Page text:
If you have ever met with a financial advisor, more than likely you’ve heard the term “risk tolerance”. This is not some trendy catchphrase. But many people have heard it so many times the importance of its meaning sometimes get lost.
There are a lot of factors that can influence someone’s risk tolerance. Some are practical and some are emotional.
Generally, younger people can take on higher risks in their retirement accounts, since they have a longer time to recover from downturns, and older folks can’t afford to take the same risks.
Any investments that are earmarked for goals such as saving for college or buying a house, obviously, have different time frames that need to be considered compared to retirement accounts.
Regardless of age, it is common for people to, initially, take on more risk than is actually in their comfort zone…with the hope of getting greater gains.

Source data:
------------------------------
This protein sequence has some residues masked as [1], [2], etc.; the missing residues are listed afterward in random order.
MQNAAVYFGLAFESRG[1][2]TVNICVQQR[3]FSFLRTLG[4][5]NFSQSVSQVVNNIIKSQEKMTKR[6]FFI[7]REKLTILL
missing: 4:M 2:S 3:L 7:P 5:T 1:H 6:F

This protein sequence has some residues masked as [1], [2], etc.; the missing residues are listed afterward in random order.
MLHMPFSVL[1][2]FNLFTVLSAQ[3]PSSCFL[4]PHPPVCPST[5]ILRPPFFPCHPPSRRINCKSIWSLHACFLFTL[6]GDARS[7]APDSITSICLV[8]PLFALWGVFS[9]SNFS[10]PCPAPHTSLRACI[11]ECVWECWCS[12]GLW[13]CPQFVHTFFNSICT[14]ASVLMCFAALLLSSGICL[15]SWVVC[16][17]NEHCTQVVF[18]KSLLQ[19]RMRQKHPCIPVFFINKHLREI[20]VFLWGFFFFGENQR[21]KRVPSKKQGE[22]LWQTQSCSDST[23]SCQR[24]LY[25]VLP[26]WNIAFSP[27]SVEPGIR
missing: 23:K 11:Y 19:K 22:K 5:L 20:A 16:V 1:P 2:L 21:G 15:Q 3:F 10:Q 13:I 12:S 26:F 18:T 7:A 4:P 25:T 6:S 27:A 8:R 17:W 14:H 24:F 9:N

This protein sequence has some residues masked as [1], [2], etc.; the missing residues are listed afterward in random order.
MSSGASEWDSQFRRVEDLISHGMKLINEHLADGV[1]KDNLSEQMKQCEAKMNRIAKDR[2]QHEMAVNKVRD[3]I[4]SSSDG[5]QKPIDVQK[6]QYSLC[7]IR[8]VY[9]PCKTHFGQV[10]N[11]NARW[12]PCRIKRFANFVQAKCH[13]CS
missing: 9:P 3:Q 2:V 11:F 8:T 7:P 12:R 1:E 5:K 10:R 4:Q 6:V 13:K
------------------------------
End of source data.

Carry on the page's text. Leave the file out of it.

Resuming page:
It is human nature for investors to feel euphoria when the markets are up and say they are willing to take on more risk and then feel much differently when the markets go down and decide they want to take on less risk.
But in reality, an individual’s risk tolerance should be based on their fundamental investment strategy and goals and not be driven by recent fluctuations in the markets or the daily headlines.
When folks change their risk tolerance based on emotions, many times they regret it later. When folks adjust their tolerance based on life-changing circumstances, that’s a different story.
Whatever your age or wherever you’re at in life, keep in mind that determining your risk tolerance when making investment decisions is very important.